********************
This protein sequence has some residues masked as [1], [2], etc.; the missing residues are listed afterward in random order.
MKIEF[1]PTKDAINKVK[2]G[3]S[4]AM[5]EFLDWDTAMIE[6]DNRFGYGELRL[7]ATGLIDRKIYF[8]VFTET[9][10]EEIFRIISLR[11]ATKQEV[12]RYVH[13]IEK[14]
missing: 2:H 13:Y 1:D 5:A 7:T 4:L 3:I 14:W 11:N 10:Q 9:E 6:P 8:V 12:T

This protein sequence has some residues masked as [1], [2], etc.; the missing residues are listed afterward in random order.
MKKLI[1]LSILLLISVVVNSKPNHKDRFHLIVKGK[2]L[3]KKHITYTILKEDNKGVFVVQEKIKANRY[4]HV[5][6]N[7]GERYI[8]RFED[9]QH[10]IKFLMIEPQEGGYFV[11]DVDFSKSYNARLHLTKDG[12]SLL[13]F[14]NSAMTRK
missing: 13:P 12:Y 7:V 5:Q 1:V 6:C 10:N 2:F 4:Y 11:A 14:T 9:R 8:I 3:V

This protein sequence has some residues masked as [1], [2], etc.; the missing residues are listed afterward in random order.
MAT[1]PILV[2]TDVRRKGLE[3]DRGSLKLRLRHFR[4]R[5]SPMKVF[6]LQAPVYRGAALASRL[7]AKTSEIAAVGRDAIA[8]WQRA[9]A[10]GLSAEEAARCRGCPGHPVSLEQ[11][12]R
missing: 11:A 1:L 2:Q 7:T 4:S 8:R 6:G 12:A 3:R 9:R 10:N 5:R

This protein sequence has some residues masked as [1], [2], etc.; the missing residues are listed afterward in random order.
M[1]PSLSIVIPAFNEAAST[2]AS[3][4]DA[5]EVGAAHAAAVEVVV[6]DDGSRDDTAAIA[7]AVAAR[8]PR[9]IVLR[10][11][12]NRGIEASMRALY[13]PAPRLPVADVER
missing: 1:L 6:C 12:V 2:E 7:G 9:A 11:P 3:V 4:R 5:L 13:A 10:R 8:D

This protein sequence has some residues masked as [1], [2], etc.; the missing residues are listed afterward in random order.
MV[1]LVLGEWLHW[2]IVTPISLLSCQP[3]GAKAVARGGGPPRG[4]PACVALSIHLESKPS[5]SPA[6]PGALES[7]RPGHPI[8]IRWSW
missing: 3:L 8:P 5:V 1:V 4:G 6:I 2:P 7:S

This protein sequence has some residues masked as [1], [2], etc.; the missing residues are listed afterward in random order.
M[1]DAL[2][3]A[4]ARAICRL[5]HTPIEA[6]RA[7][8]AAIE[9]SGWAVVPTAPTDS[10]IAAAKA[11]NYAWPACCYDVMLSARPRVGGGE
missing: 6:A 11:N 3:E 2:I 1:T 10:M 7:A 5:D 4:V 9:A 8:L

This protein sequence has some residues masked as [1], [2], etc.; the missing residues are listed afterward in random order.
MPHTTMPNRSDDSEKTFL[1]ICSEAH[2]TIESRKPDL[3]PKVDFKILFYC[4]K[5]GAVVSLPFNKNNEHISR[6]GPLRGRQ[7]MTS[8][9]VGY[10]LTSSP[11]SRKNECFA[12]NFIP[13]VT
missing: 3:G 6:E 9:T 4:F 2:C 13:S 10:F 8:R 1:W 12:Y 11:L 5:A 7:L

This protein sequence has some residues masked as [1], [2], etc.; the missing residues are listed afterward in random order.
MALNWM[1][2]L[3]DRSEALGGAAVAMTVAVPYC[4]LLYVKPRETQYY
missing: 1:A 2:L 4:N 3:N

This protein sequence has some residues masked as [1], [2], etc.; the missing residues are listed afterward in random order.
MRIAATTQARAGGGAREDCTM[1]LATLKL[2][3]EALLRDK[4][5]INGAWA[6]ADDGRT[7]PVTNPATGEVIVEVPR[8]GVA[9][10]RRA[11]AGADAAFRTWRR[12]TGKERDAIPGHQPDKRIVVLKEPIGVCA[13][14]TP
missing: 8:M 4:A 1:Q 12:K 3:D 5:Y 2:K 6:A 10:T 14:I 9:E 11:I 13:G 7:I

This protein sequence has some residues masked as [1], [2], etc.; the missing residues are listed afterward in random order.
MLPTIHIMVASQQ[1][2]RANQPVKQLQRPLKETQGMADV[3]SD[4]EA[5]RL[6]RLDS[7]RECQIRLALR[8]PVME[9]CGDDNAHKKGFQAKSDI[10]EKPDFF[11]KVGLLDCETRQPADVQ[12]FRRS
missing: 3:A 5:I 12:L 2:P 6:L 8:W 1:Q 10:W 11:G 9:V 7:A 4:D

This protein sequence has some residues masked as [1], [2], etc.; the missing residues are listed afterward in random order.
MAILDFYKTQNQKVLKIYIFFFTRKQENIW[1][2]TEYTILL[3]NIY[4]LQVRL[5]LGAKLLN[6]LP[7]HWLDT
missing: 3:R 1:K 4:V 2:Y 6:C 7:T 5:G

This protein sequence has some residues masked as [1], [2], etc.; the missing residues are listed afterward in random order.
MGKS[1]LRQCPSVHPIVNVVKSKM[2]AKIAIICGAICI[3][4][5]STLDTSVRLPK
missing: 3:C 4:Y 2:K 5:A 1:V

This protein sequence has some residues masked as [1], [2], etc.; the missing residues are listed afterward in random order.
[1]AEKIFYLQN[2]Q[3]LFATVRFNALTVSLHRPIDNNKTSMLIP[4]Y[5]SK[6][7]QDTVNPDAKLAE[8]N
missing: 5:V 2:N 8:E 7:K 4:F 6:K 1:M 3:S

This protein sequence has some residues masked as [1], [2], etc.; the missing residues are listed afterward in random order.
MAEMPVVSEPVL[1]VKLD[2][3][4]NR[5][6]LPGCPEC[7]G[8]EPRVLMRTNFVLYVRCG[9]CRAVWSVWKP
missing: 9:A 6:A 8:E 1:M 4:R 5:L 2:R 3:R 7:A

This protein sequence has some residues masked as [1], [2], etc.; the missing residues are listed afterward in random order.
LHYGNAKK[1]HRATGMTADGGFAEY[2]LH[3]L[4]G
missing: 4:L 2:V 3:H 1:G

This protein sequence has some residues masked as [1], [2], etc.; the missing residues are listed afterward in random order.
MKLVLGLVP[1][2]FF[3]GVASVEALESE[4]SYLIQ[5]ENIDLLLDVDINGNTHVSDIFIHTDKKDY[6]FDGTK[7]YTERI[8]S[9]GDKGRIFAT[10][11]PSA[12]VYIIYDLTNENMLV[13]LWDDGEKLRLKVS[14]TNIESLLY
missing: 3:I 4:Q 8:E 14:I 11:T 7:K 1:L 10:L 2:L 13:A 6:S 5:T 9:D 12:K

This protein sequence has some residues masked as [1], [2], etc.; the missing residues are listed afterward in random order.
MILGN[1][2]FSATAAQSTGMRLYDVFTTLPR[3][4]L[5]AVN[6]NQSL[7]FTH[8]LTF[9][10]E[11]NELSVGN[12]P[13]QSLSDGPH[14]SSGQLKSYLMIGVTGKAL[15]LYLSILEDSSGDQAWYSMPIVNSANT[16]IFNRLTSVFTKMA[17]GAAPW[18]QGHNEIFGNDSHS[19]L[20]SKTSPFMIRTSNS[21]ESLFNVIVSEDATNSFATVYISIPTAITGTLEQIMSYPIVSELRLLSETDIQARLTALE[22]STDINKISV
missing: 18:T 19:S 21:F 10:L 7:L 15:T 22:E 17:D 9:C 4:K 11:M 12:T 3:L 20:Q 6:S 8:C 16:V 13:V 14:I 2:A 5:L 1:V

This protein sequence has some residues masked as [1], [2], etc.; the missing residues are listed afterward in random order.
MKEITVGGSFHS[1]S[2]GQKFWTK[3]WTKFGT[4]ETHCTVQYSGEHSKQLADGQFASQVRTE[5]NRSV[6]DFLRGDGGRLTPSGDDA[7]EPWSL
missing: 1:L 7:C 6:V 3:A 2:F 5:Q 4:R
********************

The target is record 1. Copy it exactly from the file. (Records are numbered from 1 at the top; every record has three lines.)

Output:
This protein sequence has some residues masked as [1], [2], etc.; the missing residues are listed afterward in random order.
MKIEF[1]PTKDAINKVK[2]G[3]S[4]AM[5]EFLDWDTAMIE[6]DNRFGYGELRL[7]ATGLIDRKIYF[8]VFTET[9][10]EEIFRIISLR[11]ATKQEV[12]RYVH[13]IEK[14]
missing: 2:H 13:Y 1:D 5:A 7:T 4:L 3:I 14:W 11:N 10:Q 9:E 6:P 8:V 12:T